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Cicero
MARCUS TULLIUS CICERO (/ˈsɪsᵻroʊ/ ; Classical Latin: ; 3 January 106 BC – 7 December 43 BC) was a Roman politician and lawyer, who served as consul in the year 63 BC. He came from a wealthy municipal family of the Roman equestrian order , and is considered one of Rome's greatest orators and prose stylists. His influence on the Latin
Latin
language was so immense that the subsequent history of prose, not only in Latin
Latin
but in European languages up to the 19th century, was said to be either a reaction against or a return to his style. According to Michael Grant , "the influence of Cicero
Cicero
upon the history of European literature and ideas greatly exceeds that of any other prose writer in any language"
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Papyrus Oxyrhynchus
The OXYRHYNCHUS PAPYRI are a group of manuscripts discovered during the late nineteenth and early twentieth centuries by papyrologists Bernard Pyne Grenfell and Arthur Surridge Hunt at an ancient rubbish dump near Oxyrhynchus in Egypt
Egypt
(28°32′N 30°40′E / 28.533°N 30.667°E / 28.533; 30.667 , modern el-Bahnasa). The manuscripts date from the time of the Ptolemaic (3rd century BC) and Roman periods of Egyptian history (from 32 BC to the Arab conquest of Egypt
Egypt
in 640 AD). Only an estimated 10% are literary in nature. The lion’s share of the papyri found seem to consist mainly of public and private documents: codes, edicts, registers, official correspondence, census-returns, tax-assessments, petitions, court-records, sales, leases, wills, bills, accounts, inventories, horoscopes, and private letters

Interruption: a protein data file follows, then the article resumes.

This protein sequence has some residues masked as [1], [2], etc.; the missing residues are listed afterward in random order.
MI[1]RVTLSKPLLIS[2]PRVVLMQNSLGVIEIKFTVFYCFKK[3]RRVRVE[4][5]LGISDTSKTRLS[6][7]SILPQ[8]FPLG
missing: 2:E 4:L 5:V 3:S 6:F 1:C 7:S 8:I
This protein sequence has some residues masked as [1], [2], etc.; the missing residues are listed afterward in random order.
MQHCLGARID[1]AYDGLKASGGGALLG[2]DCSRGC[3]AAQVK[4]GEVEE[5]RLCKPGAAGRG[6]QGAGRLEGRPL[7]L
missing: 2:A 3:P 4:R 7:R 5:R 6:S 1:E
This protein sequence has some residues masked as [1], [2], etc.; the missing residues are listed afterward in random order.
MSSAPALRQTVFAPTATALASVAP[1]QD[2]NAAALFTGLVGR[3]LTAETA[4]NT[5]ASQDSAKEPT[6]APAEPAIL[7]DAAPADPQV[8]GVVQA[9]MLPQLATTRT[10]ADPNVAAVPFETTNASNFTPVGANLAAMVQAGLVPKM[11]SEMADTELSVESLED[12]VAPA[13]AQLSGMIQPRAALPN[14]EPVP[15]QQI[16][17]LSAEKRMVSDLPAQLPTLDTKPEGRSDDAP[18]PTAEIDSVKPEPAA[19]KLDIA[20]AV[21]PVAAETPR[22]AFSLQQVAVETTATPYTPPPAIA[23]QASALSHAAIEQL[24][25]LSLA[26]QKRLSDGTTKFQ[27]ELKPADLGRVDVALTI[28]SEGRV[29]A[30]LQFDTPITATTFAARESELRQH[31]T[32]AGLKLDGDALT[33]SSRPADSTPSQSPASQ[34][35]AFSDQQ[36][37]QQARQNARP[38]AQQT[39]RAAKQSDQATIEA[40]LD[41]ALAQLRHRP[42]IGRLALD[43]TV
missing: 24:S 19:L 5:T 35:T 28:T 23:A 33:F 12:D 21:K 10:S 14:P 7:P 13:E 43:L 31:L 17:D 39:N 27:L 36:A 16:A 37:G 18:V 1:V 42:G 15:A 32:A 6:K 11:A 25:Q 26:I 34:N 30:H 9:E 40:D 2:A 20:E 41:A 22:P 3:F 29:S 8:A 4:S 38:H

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Bust (sculpture)
A BUST is a sculpted or cast representation of the upper part of the human figure , depicting a person's head and neck , and a variable portion of the chest and shoulders . The piece is normally supported by a plinth . These forms recreate the likeness of an individual. These may be of any medium used for sculpture, such as marble , bronze , terracotta or wood. A parallel term, AUST, is a representation of the upper part of an animal or mythical creature. Sculptural portrait heads from classical antiquity are sometimes displayed as busts. However, these are often fragments from full-body statues, or were created to be inserted into an existing body; these portrait heads are not included in this article. CONTENTS * 1 Pictorial timeline * 2 See also * 3 References * 4 External links PICTORIAL TIMELINE* Pericles with the Corinthian helmet (marble, Roman after a Greek original, c. 430 BC) * The Empress Vibia Sabina (c